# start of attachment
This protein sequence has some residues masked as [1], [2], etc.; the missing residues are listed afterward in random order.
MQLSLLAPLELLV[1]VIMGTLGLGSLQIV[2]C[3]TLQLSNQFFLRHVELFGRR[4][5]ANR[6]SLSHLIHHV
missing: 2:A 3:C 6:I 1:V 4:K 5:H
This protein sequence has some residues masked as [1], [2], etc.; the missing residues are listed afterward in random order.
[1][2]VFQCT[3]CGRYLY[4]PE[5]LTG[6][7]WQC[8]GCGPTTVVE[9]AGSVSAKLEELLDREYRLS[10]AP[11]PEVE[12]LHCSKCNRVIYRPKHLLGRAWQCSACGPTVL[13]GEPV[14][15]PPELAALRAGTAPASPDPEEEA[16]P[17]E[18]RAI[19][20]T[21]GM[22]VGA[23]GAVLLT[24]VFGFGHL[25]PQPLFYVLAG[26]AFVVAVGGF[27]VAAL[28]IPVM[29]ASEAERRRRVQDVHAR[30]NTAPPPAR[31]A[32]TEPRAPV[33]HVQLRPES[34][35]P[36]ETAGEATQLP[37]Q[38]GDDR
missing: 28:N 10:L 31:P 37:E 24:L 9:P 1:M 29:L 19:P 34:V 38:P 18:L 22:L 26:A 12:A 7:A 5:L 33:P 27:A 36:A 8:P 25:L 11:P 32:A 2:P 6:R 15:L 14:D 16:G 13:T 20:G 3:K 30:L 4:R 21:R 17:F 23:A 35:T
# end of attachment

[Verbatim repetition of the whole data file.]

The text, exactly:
This protein sequence has some residues masked as [1], [2], etc.; the missing residues are listed afterward in random order.
MQLSLLAPLELLV[1]VIMGTLGLGSLQIV[2]C[3]TLQLSNQFFLRHVELFGRR[4][5]ANR[6]SLSHLIHHV
missing: 2:A 3:C 6:I 1:V 4:K 5:H
This protein sequence has some residues masked as [1], [2], etc.; the missing residues are listed afterward in random order.
[1][2]VFQCT[3]CGRYLY[4]PE[5]LTG[6][7]WQC[8]GCGPTTVVE[9]AGSVSAKLEELLDREYRLS[10]AP[11]PEVE[12]LHCSKCNRVIYRPKHLLGRAWQCSACGPTVL[13]GEPV[14][15]PPELAALRAGTAPASPDPEEEA[16]P[17]E[18]RAI[19][20]T[21]GM[22]VGA[23]GAVLLT[24]VFGFGHL[25]PQPLFYVLAG[26]AFVVAVGGF[27]VAAL[28]IPVM[29]ASEAERRRRVQDVHAR[30]NTAPPPAR[31]A[32]TEPRAPV[33]HVQLRPES[34][35]P[36]ETAGEATQLP[37]Q[38]GDDR
missing: 28:N 10:L 31:P 37:E 24:L 9:P 1:M 29:L 19:P 34:V 38:P 18:L 22:L 26:A 12:A 7:A 5:L 33:P 27:A 36:A 8:P 25:L 11:P 32:A 2:P 6:R 15:L 14:D 16:G 13:T 20:G 3:K 30:L 4:R 21:R 17:F 23:A 35:T